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Old 08-10-2014, 12:45   #61
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Re: Do you keep a Constant Lookout?

i snooze in cockpit.
i live in cockpit when under way whether or not i am on or off watch.
i am always on watch as this is my boat and home.
it is my repsonsibility.
so what if someone else can hold the wheel or watch otto drive boat... it is not that persons responsibility to keep boat safe.
it is mine.

ZOMBIES DO NOT SWIM!!!!!!!!!

0400is miserable dead time. is when i do my 15 min snoozes... done this all the years i worked successfully in intensive care on 12 hours night shifts... fired ifcaught--i do it well, thankyou.
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Old 08-10-2014, 13:47   #62
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Re: Do you keep a constant lookout?

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Originally Posted by Jim Cate View Post
All this worry about "big ships" running you down... With the advent of inexpensive AIS receivers (or better yet transceivers) that has become a very small risk for the voyager, whether far at sea or coastal. Yes, I know that some have reported encountering vessels which SHOULD have been broadcasting AIS that were not, but I have yet to experience this, and we spend quite a bit of time at sea. Big ships are the least of my watchkeeping worries these days.

But in coastal waters, commercial fishermen don't broadcast AIS, and often behave in ways that are inexplicable to yotties, with sudden course changes, etc, and very often are not keeping any sort of watch themselves. We have had some exciting moments with them over the years, despite being on active watch... thus they are on my worry list. And in some ways worse are the small "tinnies" with weekend anglers that litter the waters inside say 10-20 miles from the coast. Often unlit, they can simply disappear in the troughs between ocean swells, and be quite hard to spot. Running into them is unlikely to hurt your boat much, but will surely cause a lot of strife! So, a nearly constant watch is needed when in these areas. This does not mean literally constant, but a better look around on a few minutes apart schedule... not every fifteen or twenty minutes.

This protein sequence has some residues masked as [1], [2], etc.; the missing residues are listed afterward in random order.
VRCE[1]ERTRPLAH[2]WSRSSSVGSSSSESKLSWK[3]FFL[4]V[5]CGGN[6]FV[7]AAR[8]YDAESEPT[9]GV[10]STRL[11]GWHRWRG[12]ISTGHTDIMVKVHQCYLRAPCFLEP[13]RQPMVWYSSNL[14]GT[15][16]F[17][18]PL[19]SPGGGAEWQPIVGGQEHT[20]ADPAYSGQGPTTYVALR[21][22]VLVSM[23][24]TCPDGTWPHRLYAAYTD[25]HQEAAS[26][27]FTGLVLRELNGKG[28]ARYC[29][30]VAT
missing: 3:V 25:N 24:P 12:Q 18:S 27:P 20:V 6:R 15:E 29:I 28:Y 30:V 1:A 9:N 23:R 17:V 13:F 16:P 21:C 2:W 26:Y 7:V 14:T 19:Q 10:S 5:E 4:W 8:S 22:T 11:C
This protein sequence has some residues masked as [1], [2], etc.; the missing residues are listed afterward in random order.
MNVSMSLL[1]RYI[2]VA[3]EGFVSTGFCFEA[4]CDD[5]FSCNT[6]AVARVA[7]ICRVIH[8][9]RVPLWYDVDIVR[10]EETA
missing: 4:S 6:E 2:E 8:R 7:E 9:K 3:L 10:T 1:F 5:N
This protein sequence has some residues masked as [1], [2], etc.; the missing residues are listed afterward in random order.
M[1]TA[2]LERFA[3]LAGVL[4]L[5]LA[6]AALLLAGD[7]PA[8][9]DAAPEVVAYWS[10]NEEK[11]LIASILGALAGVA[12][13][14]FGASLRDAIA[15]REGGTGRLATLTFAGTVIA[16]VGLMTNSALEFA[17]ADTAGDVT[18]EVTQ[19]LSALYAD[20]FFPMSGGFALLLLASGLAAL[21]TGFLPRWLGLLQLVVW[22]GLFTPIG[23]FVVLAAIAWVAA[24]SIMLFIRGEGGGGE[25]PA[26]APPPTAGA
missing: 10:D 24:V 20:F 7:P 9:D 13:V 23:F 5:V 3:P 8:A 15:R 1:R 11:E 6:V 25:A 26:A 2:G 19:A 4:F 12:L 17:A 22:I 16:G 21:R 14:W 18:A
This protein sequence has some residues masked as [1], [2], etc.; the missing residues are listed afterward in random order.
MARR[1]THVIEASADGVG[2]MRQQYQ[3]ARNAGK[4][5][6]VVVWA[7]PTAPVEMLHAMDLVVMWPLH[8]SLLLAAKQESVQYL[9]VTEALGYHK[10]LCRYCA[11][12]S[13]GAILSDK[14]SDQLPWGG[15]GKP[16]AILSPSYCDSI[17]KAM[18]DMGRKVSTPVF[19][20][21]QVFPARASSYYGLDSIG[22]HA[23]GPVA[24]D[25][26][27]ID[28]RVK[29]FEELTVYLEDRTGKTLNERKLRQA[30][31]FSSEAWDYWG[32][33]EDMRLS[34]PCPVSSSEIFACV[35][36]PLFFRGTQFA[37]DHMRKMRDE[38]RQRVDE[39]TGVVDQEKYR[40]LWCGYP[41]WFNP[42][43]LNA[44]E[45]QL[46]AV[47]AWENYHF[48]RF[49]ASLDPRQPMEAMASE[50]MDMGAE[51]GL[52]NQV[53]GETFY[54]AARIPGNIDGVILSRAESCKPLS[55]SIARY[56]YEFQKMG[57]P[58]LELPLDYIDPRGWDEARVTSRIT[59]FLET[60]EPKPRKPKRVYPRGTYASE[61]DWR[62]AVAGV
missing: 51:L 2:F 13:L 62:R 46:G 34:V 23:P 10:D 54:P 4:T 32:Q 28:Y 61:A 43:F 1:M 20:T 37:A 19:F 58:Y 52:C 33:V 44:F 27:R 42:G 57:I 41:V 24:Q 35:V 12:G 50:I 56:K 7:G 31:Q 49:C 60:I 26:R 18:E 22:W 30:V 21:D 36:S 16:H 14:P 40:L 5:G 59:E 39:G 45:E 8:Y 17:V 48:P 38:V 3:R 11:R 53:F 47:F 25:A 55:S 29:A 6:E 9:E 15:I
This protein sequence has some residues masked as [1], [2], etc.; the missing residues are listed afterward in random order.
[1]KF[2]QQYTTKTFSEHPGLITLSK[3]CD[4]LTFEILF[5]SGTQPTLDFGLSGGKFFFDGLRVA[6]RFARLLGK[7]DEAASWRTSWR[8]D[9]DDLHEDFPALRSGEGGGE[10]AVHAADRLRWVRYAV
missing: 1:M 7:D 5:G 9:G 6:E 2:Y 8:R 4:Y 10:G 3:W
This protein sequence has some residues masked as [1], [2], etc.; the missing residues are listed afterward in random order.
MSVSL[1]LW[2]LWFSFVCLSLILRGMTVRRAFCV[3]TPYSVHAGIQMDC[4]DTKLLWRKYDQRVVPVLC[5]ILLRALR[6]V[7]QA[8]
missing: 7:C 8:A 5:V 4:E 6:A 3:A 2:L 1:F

A final worry is (gasp) other cruising yachts. We have been around a few such collisions over the years, and they are often the result of folks on reciprocal courses using the same set of waypoints garnered from some cruising guide or other. And there are still a few folks who don't light their yacht at night. We have encountered such at sea, and have wished for a very loud airhorn or a cannon... something to shake their complacency rudely. They shame us all...

So, don't worry, be happy... but keep a reasonable watch depending upon your situation.

Jim
Yeah, the fishermen are a hard bunch to navigate with... strange lights, long nets, often grouped in a crowd in a several mile area... I ran into a bunch in the Straight of Juan De Fuca once in super thick fog... radar showed where the boats were but the nets were a night mare. After negotiating thru them for a half hour I looked at the compass and I had turned 180! "Screw this" I said and headed out across the straight to take my chances in the freighter zone!
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Old 08-10-2014, 14:23   #63
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Re: Do you keep a Constant Lookout?

With regard to reading or doing other tasks on watch, I think that different people have different capabilities. In the middle of an open passage, I have no problem with reading a book at night on my watch. I just have a pretty good "internal alarm clock" that has me scan the horizon, sails, and instruments every 8 - 12 minutes. I don't even think about it - it just happens.